Leasing a car can be confusing when you’re not familiar with the terms of the deal. For example, terms like “cap cost” and “cap cost reduction” might sound like Latin to anyone who has never leased a car or even researched it. Another term is “inception fees,” which is the initial set of fees that you would need to pay when you lease a car. But what are they?
The acquisition is basically a “lease start-up” fee that is charged by the leasing company in order to set up the lease. In a lot of ways, it’s a way for them to make some extra profit off of the deal and it typically ranges from $300 to $1,000 depending on what kind of car you’re leasing. Luxury cars typically have higher acquisition fees associated with their leases.
One thing to note is that dealers will sometimes mark up the acquisition fee, so be careful of that. If they do mark it, up then you can typically negotiate it down. However, if there is no markup involved, then you won’t be able to negotiate it.
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If you have ever rented an apartment, then you might be familiar with having to pay a security deposit for a lease. The security deposit basically covers any damages on the car if and when you turn the car back in. The deposit is then refunded back to you, unless there is excessive wear and tear on the car. The good news is, however, that not all leases require a security deposit, so most likely won’t have to pay one. But if you do, then it’s usually equal to the amount of one month’s payment.
In lease terms, the down payment is known as the “cap cost reduction.” This payment is pretty straightforward, just like in a traditional car loan, but for a lease, your down payment mainly just lowers the monthly payment amount. Unlike a traditional car loan, you’re not really putting money down toward owning the car, so it’s advisable that you put little to no money down on a lease, if you can. If anything were to happen, like if the car gets stolen or totaled, then you will be out of the money that you initially put down.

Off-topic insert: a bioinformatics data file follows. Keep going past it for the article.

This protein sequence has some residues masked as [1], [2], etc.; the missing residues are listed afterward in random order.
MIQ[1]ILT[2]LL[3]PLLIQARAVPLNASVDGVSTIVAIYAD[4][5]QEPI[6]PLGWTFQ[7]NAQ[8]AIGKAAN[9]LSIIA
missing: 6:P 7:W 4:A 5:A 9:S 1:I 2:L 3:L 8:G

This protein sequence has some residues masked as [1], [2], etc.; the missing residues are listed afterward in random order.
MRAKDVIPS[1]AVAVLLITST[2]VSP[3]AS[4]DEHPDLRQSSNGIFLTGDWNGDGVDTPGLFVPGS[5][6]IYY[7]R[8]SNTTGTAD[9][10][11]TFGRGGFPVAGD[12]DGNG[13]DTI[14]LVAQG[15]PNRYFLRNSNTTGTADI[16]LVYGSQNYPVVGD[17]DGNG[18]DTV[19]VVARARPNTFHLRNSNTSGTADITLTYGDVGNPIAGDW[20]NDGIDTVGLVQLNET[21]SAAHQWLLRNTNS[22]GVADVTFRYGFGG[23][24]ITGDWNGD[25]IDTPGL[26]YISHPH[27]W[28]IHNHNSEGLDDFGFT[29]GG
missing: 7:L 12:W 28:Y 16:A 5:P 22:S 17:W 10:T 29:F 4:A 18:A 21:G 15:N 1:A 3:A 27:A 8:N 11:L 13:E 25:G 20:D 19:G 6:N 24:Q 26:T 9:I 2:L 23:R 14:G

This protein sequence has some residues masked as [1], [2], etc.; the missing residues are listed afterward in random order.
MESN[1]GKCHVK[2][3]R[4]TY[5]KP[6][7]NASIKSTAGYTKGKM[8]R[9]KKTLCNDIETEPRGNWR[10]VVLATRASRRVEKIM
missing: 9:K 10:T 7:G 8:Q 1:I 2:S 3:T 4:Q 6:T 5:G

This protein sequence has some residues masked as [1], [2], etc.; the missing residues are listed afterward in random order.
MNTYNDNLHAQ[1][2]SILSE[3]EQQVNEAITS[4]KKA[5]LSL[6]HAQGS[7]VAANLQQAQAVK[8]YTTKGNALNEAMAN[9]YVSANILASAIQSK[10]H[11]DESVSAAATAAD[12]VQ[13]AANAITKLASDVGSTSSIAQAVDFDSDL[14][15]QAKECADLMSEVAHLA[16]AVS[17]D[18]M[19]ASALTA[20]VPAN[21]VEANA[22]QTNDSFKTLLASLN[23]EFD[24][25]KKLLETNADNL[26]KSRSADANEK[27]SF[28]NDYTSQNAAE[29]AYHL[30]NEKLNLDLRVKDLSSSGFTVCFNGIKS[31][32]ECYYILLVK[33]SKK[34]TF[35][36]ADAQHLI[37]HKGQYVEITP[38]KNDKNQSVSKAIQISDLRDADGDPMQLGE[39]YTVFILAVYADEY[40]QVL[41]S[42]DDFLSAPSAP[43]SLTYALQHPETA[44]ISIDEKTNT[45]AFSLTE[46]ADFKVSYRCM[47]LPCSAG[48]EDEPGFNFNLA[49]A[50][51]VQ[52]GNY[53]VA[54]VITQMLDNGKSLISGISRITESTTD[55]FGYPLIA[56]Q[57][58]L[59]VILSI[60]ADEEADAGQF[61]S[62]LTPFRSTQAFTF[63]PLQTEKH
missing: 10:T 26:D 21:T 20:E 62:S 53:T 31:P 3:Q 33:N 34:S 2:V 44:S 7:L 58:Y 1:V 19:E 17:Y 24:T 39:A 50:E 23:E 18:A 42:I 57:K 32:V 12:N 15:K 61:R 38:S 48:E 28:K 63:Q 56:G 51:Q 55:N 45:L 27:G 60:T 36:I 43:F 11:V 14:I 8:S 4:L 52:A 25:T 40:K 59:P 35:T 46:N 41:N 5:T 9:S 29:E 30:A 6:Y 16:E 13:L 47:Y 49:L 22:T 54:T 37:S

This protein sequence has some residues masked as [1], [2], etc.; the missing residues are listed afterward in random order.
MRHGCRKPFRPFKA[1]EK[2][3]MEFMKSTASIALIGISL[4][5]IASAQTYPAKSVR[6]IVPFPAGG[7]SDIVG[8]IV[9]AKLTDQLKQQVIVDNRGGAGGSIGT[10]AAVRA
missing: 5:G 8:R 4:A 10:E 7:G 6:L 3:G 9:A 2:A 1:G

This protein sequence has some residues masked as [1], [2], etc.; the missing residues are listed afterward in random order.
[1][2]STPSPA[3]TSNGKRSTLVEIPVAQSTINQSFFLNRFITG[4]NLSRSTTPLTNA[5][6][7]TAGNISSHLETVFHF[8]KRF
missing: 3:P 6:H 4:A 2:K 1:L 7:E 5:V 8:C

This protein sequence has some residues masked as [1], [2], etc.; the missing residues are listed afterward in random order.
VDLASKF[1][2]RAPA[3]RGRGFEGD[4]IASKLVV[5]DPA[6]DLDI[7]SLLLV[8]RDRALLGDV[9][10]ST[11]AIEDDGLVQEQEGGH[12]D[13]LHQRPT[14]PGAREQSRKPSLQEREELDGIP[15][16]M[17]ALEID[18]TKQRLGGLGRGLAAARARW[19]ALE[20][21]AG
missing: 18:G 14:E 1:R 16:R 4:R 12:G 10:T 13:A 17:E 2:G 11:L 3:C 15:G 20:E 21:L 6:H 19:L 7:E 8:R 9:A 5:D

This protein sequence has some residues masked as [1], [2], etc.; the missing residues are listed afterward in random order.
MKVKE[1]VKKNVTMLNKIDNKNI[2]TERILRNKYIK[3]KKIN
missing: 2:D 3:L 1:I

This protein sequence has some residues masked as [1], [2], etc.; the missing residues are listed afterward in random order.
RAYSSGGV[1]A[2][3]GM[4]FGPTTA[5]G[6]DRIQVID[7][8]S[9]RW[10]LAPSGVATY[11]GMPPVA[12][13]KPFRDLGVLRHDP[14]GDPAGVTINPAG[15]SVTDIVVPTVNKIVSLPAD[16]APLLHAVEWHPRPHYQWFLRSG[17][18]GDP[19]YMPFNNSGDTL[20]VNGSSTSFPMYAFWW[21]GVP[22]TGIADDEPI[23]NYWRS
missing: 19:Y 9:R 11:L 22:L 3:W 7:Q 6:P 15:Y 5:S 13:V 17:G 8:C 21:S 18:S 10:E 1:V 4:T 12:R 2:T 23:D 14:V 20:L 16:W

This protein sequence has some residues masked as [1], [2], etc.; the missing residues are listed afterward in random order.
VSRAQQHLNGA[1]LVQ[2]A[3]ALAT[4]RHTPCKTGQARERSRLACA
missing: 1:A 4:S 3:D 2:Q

The dealer documentation fee can range from anywhere $50 and $800 as it varies from state to state. This is a fee that dealers charge for the filing and sending the registration documents to the Department of Motor Vehicles, and while you might be eager to try and negotiate it away, you can’t. Fortunately, some states put a cap on how much a dealer can charge you for the documentation fee.
Tag, title, and registration fees
These are the fees that you need to pay in order to get the car registered in your state. The fees vary from state to state and again, they are not negotiable.
This one is pretty self-explanatory, but one thing that you need to note is that your sales tax rate not only varies from state to state, but it can also vary between counties. You can check your local tax rate online to ensure that the dealer at the least gets the correct percentage. After all, you wouldn’t want to be charged 8% when your county’s rate is actually 4%.
First month’s payment
In addition to the other fees, you’re also going to be paying the first month’s payment when you sign off on a lease as well. In some lease deals, the first month’s payment is waived, and luckily, that means you’re actually getting discounted from the total lease amount, as opposed to just getting it deferred.
Lease inception fees
Those are the main components of every car lease inception. It’s pretty easy once you know what all of the terms mean and you no longer need to worry about looking at the dealer’s final numbers as if he’s trying to explain a calculus problem to you.